Tumor cells evade host anti-tumor immune responses through a variety of mechanisms, including tumor cell-intrinsic avoidance of immune detection (loss of tumor antigens or MHC proteins), elaboration of immunosuppressive cytokines, immunosuppressive cell recruitment, and immunoediting—the process by which tumors evolve or are selected to escape host anti-tumor immunity [51,52,53]. Failure of TILs to kill adjacent tumor cells offers both a challenge and potential avenue for therapeutic intervention. TILs are primarily T-cells that express checkpoints such as PD-1 and CTLA-4, implying chronic antigen exposure but progressive loss of T-cell functions, elevated inhibitory receptors, and impaired cytokine production resulting in the inability to target tumor cells even in close proximity [46, 54, 55].

The ‘exhausted’ T-cell phenotype could reflect the end stage of immunoediting. Immunoediting is thought to begin early in cancer development as highly immunogenic tumor subclones are eliminated or adapt a less immunogenic profile in response to anti-tumor T-cells [55, 56]. (Fig. 2). As the tumor develops, induction of repressive molecules and decrease in co-stimulatory molecules in the infiltrating T-cells, among other processes, leads to the exhaustion phenotype [57]. Perturbations to this balance between host anti-tumor immunity and tumor immunosuppressive signals—such as surgery, chemotherapy, or radiation—may temporarily reinvigorate memory T-cells until immunogenic tumor cells are eliminated or another round of immunoediting occurs [55]. In this way, the subset of tumors with substantial numbers of TILs locked in this ‘stalemate’ may be primed for reactivation by immune checkpoint inhibitors.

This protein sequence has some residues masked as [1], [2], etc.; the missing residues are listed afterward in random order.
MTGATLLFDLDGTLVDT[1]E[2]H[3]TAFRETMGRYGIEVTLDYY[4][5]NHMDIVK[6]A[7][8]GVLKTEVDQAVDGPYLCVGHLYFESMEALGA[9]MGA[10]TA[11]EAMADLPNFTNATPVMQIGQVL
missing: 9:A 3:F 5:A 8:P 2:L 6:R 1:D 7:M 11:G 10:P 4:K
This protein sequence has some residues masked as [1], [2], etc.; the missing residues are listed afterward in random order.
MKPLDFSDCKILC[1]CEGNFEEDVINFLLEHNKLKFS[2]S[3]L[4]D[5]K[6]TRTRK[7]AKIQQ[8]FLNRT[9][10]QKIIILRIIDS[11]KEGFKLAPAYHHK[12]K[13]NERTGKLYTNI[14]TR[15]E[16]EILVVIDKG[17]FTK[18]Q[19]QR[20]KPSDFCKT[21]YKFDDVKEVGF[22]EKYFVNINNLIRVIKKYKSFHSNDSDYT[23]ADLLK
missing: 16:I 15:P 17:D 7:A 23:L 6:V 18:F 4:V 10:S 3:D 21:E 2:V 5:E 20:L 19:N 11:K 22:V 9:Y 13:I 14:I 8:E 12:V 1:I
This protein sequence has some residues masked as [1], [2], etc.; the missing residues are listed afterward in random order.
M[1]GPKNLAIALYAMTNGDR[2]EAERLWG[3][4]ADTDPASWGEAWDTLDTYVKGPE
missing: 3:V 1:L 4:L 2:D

Fig. 2
figure 2

Exhausted T-cells and cancer result in a stalemate. We hypothesize that during the development of some primary breast cancers (TNBC, HER2+), the activated T-cells progressively lose T-cell function, increase inhibitory receptors, and demonstrate impaired cytokine production, a process termed ‘T-cell exhaustion.’ This steady-state function eventually fails and is not sufficient enough to control cancer. The level and duration of chronic antigen stimulation (e.g., long history of metastatic disease, larger tumor burden, secretion of other tumor immunosuppressive molecules i.e., VEGF) are perhaps key factors that lead to T-cell exhaustion and immunosuppression. It is possible that only a subset of exhausted T-cells can be reinvigorated by checkpoint blockade

Targeting the PD-1/PD-L1 checkpoint in TNBC

Programmed death receptor 1 (PD-1) is an inhibitory immune checkpoint receptor expressed on activated T-cells and other immune cells and plays a key role in regulating the activity of effector T-cells. The PD-1 ligand, PD-L1, is expressed by multiple cancer types and upon binding to PD-1 exerts an immunosuppressive signal. The expression of PD-L1 has emerged as an important mechanism by which multiple cancer types are able to evade destruction by anti-tumor effector cells. Monoclonal antibodies targeting PD-1 (pembrolizumab, nivolumab) or PD-L1 (atezolizumab, avelumab, durvalumab) have garnered FDA approvals for the treatment of multiple malignancies. In TNBC, multiple studies are exploring the activity of these agents alone and in combination with cytotoxic chemotherapy, targeted therapy or radiation. As yet, none of these drugs have been FDA approved in breast cancer.